My first time at the Fort Lauderdale beach was not to savour its waves lashing at fun-seeking Floridian ladies dressed in bikinis, or tourists enjoying the warmth of the sun caress their bodies. It was to cover a protest marking the one-year anniversary of the BP oil spill in the Gulf of Mexico.
It was an assignment I looked forward to. The international coverage of the 2010 oil spill, the disaster that followed, and all the hoopla over compensations to be paid by BP, gave me this feeling of contributing to an international event. It made me feel truly as an international journalist.
I had got the assignment through David Fleshler, the environment reporter. Actually, we were meant to go together, such that I would “shadow” him. But a day to the event, he told me he was slated for some other office duties, and asked if I would take it up alone.
I was so glad to accept the offer.
“What would a protest at the beach look like?” “Would there be police officers armed to the teeth wielding batons and shoving protesters, like we would have back in Nigeria?” An hour before the protest organised by the environmental group, Oceana, was scheduled to begin, I was already on the road, driving down to the beach. It was a straight road from the Sun-Sentinel office to the beach, along the long stretch of E Las Olas Blvd.
My first concern, really, was to get a place to park my car. I didn’t want to be a victim of a towed car. Traffic rules in Fort Lauderdale must be obeyed, and breaking them, never curries any mercies. You would be required to pay as much as $250. As I drove down, I kept looking out for the “P” - park signpost. I missed a couple, basically because I had driven past them before seeing them. I was overly cautious of not breaking traffic rules like speed limits – it’s a foreign land.
Eventually, I navigated my way to a park, but was already a distance away from the venue of the protest. I had no coins on me, so I had to use my debit card to pay for the parking space, but didn’t know how to go about it. The system was quite strange to me. But for the help of one of the cab riders around, I don’t know what I would have done. An hour went for a dollar, and of course, in America, you pay tax on virtually everything.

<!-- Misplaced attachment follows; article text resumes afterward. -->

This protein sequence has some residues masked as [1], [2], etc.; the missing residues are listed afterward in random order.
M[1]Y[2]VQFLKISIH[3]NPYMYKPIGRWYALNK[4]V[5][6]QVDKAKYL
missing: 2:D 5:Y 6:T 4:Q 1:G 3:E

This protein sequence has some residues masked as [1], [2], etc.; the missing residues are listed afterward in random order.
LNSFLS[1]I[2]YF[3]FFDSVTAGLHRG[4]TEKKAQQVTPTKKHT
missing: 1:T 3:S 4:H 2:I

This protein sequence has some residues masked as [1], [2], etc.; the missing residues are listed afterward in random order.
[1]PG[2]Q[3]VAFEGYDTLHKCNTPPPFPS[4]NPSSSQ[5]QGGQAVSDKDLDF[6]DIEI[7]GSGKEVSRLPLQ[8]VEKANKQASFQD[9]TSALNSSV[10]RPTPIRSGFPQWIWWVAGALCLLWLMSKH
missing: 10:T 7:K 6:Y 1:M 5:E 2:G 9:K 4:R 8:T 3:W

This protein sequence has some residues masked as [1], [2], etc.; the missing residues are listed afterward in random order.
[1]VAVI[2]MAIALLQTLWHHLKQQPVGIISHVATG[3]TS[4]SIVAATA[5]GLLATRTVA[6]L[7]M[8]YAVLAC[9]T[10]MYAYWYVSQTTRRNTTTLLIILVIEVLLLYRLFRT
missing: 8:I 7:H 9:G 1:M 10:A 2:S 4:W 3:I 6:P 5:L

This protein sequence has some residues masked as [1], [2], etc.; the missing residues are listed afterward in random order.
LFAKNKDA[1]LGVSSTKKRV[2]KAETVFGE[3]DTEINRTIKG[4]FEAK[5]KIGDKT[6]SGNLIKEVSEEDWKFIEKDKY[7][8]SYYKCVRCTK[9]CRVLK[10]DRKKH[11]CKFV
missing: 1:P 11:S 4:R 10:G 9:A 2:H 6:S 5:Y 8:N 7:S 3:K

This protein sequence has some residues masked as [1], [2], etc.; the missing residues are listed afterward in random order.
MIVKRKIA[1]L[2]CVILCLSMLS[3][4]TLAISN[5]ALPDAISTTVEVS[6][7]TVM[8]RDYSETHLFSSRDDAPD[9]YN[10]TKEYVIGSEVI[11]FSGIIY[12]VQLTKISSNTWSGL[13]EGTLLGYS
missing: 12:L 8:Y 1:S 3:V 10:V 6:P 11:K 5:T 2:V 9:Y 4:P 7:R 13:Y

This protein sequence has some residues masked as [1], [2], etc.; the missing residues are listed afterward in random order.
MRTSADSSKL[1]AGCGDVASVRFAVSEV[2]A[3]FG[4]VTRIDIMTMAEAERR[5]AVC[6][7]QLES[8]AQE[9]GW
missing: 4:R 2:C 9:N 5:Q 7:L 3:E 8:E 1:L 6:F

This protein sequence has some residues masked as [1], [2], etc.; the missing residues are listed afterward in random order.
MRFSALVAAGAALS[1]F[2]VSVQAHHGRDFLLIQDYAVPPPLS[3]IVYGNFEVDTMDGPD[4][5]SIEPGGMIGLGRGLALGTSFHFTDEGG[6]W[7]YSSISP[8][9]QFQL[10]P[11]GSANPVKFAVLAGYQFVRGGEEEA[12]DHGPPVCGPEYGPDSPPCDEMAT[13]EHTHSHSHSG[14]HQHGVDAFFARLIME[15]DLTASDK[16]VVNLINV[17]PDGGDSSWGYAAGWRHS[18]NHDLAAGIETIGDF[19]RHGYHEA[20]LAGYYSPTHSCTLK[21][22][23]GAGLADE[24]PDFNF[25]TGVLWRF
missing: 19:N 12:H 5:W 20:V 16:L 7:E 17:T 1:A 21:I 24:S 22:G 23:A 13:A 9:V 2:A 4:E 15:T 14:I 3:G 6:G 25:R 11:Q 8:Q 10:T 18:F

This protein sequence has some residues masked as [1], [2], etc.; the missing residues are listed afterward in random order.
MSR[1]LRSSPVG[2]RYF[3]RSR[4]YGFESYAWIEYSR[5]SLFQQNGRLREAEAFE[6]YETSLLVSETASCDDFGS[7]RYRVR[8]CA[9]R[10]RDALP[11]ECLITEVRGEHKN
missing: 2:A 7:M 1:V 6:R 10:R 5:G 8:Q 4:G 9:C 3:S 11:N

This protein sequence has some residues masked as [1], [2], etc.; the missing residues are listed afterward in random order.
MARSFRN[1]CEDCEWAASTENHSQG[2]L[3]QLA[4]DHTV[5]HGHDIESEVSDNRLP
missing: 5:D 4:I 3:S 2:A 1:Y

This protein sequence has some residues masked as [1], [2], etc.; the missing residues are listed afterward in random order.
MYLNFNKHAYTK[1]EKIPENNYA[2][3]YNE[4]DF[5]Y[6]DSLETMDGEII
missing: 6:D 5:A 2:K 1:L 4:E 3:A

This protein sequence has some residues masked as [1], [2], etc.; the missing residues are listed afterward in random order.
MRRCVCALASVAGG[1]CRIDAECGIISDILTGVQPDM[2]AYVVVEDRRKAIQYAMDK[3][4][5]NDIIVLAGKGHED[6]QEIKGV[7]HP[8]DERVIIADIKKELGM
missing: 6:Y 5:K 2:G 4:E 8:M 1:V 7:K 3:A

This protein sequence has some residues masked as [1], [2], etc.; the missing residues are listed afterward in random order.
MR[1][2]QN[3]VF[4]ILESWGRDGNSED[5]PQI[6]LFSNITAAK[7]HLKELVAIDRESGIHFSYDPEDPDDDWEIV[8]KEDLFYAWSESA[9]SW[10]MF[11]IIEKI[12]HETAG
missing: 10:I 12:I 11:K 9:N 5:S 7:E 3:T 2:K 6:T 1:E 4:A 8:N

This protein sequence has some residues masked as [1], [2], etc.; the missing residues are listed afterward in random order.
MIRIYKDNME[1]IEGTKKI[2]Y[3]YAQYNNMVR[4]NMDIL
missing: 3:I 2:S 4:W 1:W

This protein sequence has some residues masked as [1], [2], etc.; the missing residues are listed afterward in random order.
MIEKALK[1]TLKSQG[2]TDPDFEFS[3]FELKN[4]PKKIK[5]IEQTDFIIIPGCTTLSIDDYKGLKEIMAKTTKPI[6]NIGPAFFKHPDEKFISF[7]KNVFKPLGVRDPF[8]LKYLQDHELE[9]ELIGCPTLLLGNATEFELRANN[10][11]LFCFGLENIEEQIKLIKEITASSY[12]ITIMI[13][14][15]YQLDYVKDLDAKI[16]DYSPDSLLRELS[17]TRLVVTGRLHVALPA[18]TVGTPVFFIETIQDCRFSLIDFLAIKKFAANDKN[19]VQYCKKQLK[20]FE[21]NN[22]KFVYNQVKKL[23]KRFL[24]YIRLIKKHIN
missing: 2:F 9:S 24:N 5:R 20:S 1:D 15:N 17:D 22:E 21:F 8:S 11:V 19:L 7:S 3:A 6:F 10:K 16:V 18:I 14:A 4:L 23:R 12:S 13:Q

The protest was going to be only for about an hour. But, to be on the safe side, I decided to pay for the space for the next three hours, putting into consideration the distance I would have to walk to and from the protest ground. The protest had just begun when I got there. The atmosphere was very civil. There were no police officers.
I spoke with Katie Parrish, organizer of the protest, and a couple of the protesters, having at the back of my mind some of the lessons learnt during the class with Jonathan Friendly and Randall Smith – speak with as many people as possible. Introducing myself as a journalist from the Sun-Sentinel also helped. It seemed everyone wanted to find his or her name in the Sun-Sentinel newspaper and website. Sitting beside Russell Small, the assistant section editor of the city news desk was quite refreshing. He assisted in tightening up the story from about 558 words to 459. The story was good to go on the Sun-Sentinel website and newspaper, which it did.
The feeling of reporting an international issue that was related to the BP oil spill was quite gratifying. Perhaps, more gratifying was the thumbs-up from Fleshler.
“That was a great job,” he said. “I’ve got a couple of more story ideas for you.”
Adeoye, TELL’s assistant online editor is currently an Afred Friendly fellow at the Sun Sentinel newspapers, Fort Lauderdale, United States.